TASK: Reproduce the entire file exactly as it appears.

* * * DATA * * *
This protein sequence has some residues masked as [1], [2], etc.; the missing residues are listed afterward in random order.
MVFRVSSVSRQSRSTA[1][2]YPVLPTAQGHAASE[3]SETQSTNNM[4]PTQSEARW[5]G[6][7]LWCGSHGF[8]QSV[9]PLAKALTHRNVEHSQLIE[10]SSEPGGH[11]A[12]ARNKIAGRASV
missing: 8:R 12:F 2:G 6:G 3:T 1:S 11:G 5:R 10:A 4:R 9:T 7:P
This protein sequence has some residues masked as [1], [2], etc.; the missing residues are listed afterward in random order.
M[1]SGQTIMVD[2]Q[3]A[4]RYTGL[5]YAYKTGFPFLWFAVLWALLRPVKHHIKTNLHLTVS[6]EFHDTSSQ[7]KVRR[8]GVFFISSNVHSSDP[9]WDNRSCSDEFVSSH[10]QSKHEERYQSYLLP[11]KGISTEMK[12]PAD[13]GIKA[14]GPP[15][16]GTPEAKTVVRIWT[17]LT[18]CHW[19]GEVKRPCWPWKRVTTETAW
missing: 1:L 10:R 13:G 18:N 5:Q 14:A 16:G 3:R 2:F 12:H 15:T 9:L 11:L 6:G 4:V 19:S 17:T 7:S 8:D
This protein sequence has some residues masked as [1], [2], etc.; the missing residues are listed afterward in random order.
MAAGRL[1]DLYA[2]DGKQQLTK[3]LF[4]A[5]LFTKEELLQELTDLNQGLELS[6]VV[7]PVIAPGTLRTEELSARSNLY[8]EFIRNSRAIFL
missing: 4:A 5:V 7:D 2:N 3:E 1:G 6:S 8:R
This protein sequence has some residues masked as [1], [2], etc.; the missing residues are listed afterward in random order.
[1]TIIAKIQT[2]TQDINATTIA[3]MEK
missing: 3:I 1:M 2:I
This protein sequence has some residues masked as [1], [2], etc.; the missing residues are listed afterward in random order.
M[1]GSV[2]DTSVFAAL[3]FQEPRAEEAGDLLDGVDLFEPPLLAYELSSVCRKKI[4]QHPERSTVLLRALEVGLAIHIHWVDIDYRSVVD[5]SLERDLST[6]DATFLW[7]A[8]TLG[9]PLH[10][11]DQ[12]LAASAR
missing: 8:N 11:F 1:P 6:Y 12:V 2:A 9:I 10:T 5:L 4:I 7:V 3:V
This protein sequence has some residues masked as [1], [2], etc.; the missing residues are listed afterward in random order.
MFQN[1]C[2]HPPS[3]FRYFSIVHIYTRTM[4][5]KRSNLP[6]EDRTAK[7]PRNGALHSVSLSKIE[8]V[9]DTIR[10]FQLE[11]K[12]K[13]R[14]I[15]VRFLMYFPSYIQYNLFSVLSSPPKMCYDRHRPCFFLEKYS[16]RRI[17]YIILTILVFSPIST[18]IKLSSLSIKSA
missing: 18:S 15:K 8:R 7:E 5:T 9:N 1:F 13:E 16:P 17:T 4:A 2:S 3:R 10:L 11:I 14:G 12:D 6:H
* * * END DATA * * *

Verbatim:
This protein sequence has some residues masked as [1], [2], etc.; the missing residues are listed afterward in random order.
MVFRVSSVSRQSRSTA[1][2]YPVLPTAQGHAASE[3]SETQSTNNM[4]PTQSEARW[5]G[6][7]LWCGSHGF[8]QSV[9]PLAKALTHRNVEHSQLIE[10]SSEPGGH[11]A[12]ARNKIAGRASV
missing: 8:R 12:F 2:G 6:G 3:T 1:S 11:G 5:R 10:A 4:R 9:T 7:P
This protein sequence has some residues masked as [1], [2], etc.; the missing residues are listed afterward in random order.
M[1]SGQTIMVD[2]Q[3]A[4]RYTGL[5]YAYKTGFPFLWFAVLWALLRPVKHHIKTNLHLTVS[6]EFHDTSSQ[7]KVRR[8]GVFFISSNVHSSDP[9]WDNRSCSDEFVSSH[10]QSKHEERYQSYLLP[11]KGISTEMK[12]PAD[13]GIKA[14]GPP[15][16]GTPEAKTVVRIWT[17]LT[18]CHW[19]GEVKRPCWPWKRVTTETAW
missing: 1:L 10:R 13:G 18:N 5:Q 14:A 16:G 3:R 2:F 12:H 15:T 9:L 11:L 6:G 4:V 19:S 17:T 7:S 8:D
This protein sequence has some residues masked as [1], [2], etc.; the missing residues are listed afterward in random order.
MAAGRL[1]DLYA[2]DGKQQLTK[3]LF[4]A[5]LFTKEELLQELTDLNQGLELS[6]VV[7]PVIAPGTLRTEELSARSNLY[8]EFIRNSRAIFL
missing: 4:A 5:V 7:D 2:N 3:E 1:G 6:S 8:R
This protein sequence has some residues masked as [1], [2], etc.; the missing residues are listed afterward in random order.
[1]TIIAKIQT[2]TQDINATTIA[3]MEK
missing: 3:I 1:M 2:I
This protein sequence has some residues masked as [1], [2], etc.; the missing residues are listed afterward in random order.
M[1]GSV[2]DTSVFAAL[3]FQEPRAEEAGDLLDGVDLFEPPLLAYELSSVCRKKI[4]QHPERSTVLLRALEVGLAIHIHWVDIDYRSVVD[5]SLERDLST[6]DATFLW[7]A[8]TLG[9]PLH[10][11]DQ[12]LAASAR
missing: 8:N 11:F 1:P 6:Y 12:V 2:A 9:I 10:T 5:L 4:I 7:V 3:V
This protein sequence has some residues masked as [1], [2], etc.; the missing residues are listed afterward in random order.
MFQN[1]C[2]HPPS[3]FRYFSIVHIYTRTM[4][5]KRSNLP[6]EDRTAK[7]PRNGALHSVSLSKIE[8]V[9]DTIR[10]FQLE[11]K[12]K[13]R[14]I[15]VRFLMYFPSYIQYNLFSVLSSPPKMCYDRHRPCFFLEKYS[16]RRI[17]YIILTILVFSPIST[18]IKLSSLSIKSA
missing: 18:S 15:K 8:R 7:E 5:T 9:N 1:F 13:E 16:P 17:T 4:A 2:S 3:R 10:L 11:I 14:G 12:D 6:H